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Answering the Attacks on the Green New Deal

Answering the Attacks on the Green New Deal

John Feffer

It’s become a common trope of the Trump era for columnists and commentators to attack the lunacy of the far right at the same time as castigating the “loony left.”

These pundits, who usually place themselves in a comfortable “moderate” position, adopt a tone of consummate reasonableness. The president is certainly an idiot, they say, but it would be a mistake to respond with comparable insanity from the other side of the political spectrum.

Restricting this post to the issue of nuclear power, we desperately need a serious and credible inventory of the stockpile of all nuclear material in this nation. I know that it exists, but is quite opaque to the population, even though it is certainly known to our major adversaries. How much spent fuel is being warehoused instead of interred into a geologic repository so that it is available for reprocessing into weapons? The public needs to know the risks associated with living in proximity to aging nuclear plants. True believers in the free market would insist upon such. What masquerades as free marketeers are the complicit buffoons of the M$M pretending to keep the public informed (through infotainment). I spent four years working for the Office of Civilian Radioactive Waste Management within the US Department of Energy back in the 1980s and know a thing or two about the complexities involved, both technically and politically with the nuclear industry from cradle (mining) to (theoretical) grave (repository). The 3/11/11 incident, more commonly known as Fukushima Daiichi, revealed quite a bit about the seemingly Sisyphean tasks involved with overcoming nuclear accidents. As energy emerges as a topic of political importance, I hope that the nuclear genie will be fully subpoenaed and that the answers can be used to help us move forward to a safer future.

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We have not advanced beyond where we were 70 years ago with respect to dealing with nuclear waste.

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“Addressing climate change and economic inequality should absolutely be at the very center of any sensible, reasonable political program — left, right, or center.”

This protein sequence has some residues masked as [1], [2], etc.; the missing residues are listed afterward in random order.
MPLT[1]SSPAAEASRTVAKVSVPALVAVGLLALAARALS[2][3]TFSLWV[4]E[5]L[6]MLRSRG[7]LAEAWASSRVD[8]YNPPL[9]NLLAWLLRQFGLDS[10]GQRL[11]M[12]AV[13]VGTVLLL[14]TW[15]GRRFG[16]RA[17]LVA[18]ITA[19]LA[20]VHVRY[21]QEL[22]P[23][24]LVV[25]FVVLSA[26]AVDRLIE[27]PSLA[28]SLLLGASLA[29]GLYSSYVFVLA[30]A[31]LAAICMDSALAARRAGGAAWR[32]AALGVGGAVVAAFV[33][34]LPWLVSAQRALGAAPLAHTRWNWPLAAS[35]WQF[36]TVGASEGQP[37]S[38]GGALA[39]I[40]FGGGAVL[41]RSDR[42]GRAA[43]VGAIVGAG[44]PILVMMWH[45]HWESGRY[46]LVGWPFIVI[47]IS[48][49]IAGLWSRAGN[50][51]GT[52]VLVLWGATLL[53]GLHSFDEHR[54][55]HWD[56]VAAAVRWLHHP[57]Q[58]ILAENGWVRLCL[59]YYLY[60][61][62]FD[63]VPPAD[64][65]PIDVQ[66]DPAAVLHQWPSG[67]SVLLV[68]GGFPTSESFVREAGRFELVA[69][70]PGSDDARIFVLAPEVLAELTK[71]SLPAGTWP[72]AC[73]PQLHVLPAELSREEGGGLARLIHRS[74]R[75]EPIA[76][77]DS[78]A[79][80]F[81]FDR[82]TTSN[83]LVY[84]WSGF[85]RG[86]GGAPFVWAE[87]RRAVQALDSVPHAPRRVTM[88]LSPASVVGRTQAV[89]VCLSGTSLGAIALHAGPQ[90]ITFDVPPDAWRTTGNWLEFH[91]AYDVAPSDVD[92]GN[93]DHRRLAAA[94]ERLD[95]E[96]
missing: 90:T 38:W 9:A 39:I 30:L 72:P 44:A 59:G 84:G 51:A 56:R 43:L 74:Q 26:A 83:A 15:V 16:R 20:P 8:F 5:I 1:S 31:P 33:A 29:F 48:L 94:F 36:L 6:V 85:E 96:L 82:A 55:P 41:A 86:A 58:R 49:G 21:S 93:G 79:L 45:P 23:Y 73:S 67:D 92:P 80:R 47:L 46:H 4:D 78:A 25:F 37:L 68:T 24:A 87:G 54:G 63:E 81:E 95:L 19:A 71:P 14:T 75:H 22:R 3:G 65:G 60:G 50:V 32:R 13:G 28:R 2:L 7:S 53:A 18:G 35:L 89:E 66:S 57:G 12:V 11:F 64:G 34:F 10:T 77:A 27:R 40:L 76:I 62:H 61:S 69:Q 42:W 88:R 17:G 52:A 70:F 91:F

The very center of any political program today should absolutely be Blockchain secured Cellphone Voting and Liquid Democracy. Left, right, or center, everything stems from it.

If it’s good enough for our troops, it’s good enough for our citizens.

The U.S. currently has around 85,000 metric tons of spent fuel in pools or casks, zero tons interred in geologic repositories, and zero tons available for reprocessing into nuclear weapons. Weapons material does not come from reprocessing spent fuel. It comes from production reactors, and we also have around 13,000 metric tons of high-level waste from that–plus a few hundred tons of weapons-grade fuel not currently installed in any bombs. We also have around 800,000 metric tons of depleted uranium.

“The public needs to know the risks associated with living in proximity to aging nuclear plants.”

And also how those risks are far lower than those associated with coal power.

“I spent four years working for the Office of Civilian Radioactive Waste Management within the US Department of Energy back in the 1980s and know a thing or two about the complexities involved, both technically and politically with the nuclear industry from cradle (mining) to (theoretical) grave (repository).”

Uranium mining has changed a lot since the 80’s and there are fast reactors in development which are being designed to consume existing spent fuel. That could not only displace mining, it might also greatly reduce the amount of spent fuel that winds up in repositories.

“The 3/11/11 incident, more commonly known as Fukushima Daiichi, revealed quite a bit about the seemingly Sisyphean tasks involved with overcoming nuclear accidents.”

That also appears to be the point at which private development work on next-gen nuclear kicked into overdrive. The accident crippled the dominant old-tech nuclear model, and created a long-overdue opening for new kinds to emerge.

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Have you heard much about potential US sale of nuclear reactors to Saudi Arabia? Perry mentions Westinghouse as the provider, and I’m sure we aren’t talking about any Gen IV designs (all I see online by Westinghouse is some lead cooled reactor design which is Gen IV but I hardly see the design mentioned in lists of promising Gen IV options).

If I were Saudi Arabia, the last thing I’d want to buy is an old design reactor. They could build out more solar and perhaps approach one of the more innovative companies to see when they could have an MSR design they are willing to build in that country. But my faith in Saudi Arabia or the Trump administration to make good decisions on anything is zero.

“Perry mentions Westinghouse as the provider, and I’m sure we aren’t talking about any Gen IV designs”

It’s their AP1000–an updated version of their old designs.

“(all I see online by Westinghouse is some lead cooled reactor design which is Gen IV but I hardly see the design mentioned in lists of promising Gen IV options).”

The old-line companies sometimes float proposals for new kinds of reactors, mostly when some relevant study grant becomes available. Typically, after the fundings run out, the projects get shelved. I suspect this is mostly about blocking others who would actually do something with their research from receiving the funding.

Lead cooled reactors have some interesting potential, but not with solid fuel–which most of them have had. The most notable exception is the German dual-fluid reactor–a very promising design which probably won’t go anywhere–unless Germany changes its attitudes toward nuclear power. (which seems unlikely)